Shane McCarthy's SMAcTALK

Take 5 with Jeremy Barlow

Writer, Editor, martial artist and sideburn connoisseur, Jeremy Barlow is the real deal.  I once had the pleasure of working with Jeremy when he was an editor at Dark Horse and we’ve been mates ever since.  He’s a fantastic guy with a brilliant outlook and some really great ideas both on the page and off.  It was exciting to hear, some time ago, that he’d made the leap from full time editing to full time writing and even more exciting to see he hasn’t looked back since.

With Take 5 I ask fellow creators the same five questions each time to give you an insight into their work ethic and routine.  See what Jeremy has to say after the jump…

What work hours do you keep?

I typically work from about 5:00 pm to around midnight, when I’m going full steam. Creatively, those are my peak hours. I’ll often take a long walk in the afternoon, as well, to get the circulation going and to think through any story problems I’m having.

I’d love to get my work done in the mornings or the early afternoons and have my evenings free, but my brain isn’t wired that way—I’m a night owl, and the pistons are firing long after dark. This used to frustrate me, but I learned to work with what I have instead of wishing for what I’m not. Life flows much smoother that way.

What are the first three things you do when you start work?

Before I sit down at the desk, I pour a tall glass of water and a mug of hot green tea, choose some music (if I’m writing to music; it depends on what I’m doing that day), and do some stretches. Staying limber and hydrated, and taking scheduled standing breaks, keeps my mind fresh.

After that, I prioritize my task list and decide where to start and what needs to get done that day.

When confronted with that first, blank page staring up at you, what process have you used or do you use to take the next step?

Oh, man. This part sucks. With every new project I start, I feel like I have to learn how to write all over again. It’s agony, and I wonder why I do this to myself, and what I was thinking even following this career, and how this’ll be the last thing I ever do because I’m all used up. And once I’ve wasted enough time on that, once I can no longer procrastinate, I sit down and plow through.

Once I’ve outlined a story, or at least have a good idea of what it is, where it’s going, and how it might begin…I still do almost anything not to sit down and face it. Because at that stage I don’t know what anything looks like or how people sound or even the tone I’m going to strike—at least not until I’m about twenty pages in—and because the possibilities are infinite, I get completely paralyzed.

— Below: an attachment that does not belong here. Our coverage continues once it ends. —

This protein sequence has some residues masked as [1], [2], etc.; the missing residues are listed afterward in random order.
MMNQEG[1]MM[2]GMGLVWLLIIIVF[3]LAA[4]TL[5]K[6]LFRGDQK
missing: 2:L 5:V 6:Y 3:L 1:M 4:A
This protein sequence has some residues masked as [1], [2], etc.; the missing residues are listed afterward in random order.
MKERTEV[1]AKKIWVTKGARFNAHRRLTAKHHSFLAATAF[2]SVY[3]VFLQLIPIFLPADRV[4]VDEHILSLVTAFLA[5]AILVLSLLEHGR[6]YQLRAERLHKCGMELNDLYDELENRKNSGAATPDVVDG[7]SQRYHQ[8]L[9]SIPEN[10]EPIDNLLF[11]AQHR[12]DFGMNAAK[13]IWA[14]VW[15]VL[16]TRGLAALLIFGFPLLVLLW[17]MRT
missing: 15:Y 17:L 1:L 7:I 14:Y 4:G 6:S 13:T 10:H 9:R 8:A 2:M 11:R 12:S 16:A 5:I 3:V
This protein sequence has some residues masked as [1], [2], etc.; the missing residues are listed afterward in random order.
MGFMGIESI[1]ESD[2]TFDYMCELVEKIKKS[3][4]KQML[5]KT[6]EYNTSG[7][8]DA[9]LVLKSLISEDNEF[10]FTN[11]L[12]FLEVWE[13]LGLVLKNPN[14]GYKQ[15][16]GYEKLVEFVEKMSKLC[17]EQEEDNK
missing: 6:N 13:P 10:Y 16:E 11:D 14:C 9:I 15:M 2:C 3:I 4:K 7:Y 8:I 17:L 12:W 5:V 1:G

Of course, all it takes to get through this is to get through it. Writing is all about momentum, so if I start writing something, anything, that usually gets things rolling. But, man, that first sentence is always the hardest.

I use a variation on the Pomodoro Technique, which has been enormously helpful. There are two timer widgets on my MacBook’s dashboard—one set for twenty-five minutes, and the other set for six—and once the first one starts, that’s work time. Doesn’t matter what gets done in that time block, only that I’m focused and working without distraction (no Internet, no email, etc.).

Once the chime sounds, I hit the second timer—that’s my break. Six minutes. I walk around, refill the water glass, play with the dog, do some push-ups, strum the guitar…anything to give my brain a little breather. Once that six minute bell sounds, I’m back at the desk for another twenty-five. Six. Twenty-five. Six. Rinse. Lather. Repeat.

Instead of worrying about how many pages I need to do to hit my deadline, or anything else relating to a task’s enormity that might shut me down, I’m only obligated to those twenty-five minutes. Which is nothing! I tell myself that if all I accomplish that day is working through a single time block, I don’t have to feel guilty. Rarely do I stop at one, though; twenty-five minutes is usually all it takes to get the engines humming and then I’m good for the rest of the night. The timer’s counting down right now, in fact!

What piece of creative advice would you give to a younger you if you could?

I’d say, “You’re going to be terrible at this for a long time, and that’s okay. Putting in the hours and cranking out the pages is more important than waiting until something’s ready before you start writing it. The real magic is in rewriting, but you can’t fix something if it doesn’t exist.”

I wasted my twenties being insecure, knowing I had good work inside me but too anxious to write anything until I’d solved every story problem in my mind, and then locking up when I saw that what I produced was of amateur quality. Which is what almost everyone goes through in the beginning, but I thought it meant there was no hope of this dream ever happening, and I lost a lot of time that could’ve been spent getting the crap out of my system. Because it has to come out sooner or later.

Still, we’re all on our own paths, right? I’m where I’m at because it’s where I’m supposed to be.

What are you working on right now?

My current miniseries with Dark Horse—R.I.P.D. City of the Damned—just wrapped up, and I have a couple of stories coming up in Dark Horse’s Free Comic Book Day 2013 offerings.

Beyond that, I’m building a handful of original creator-owned projects with some really talented artists. Some crazy, go-anywhere, do-anything science fiction stories with a lot of heart, a retro Spy-Fi tale set in the ’60s, and a horror story about a boy and his ghost. On all of those, I’m still staring down that dreaded first sentence, so we’ll see what kind of a deal I can make with myself to keep me in my chair.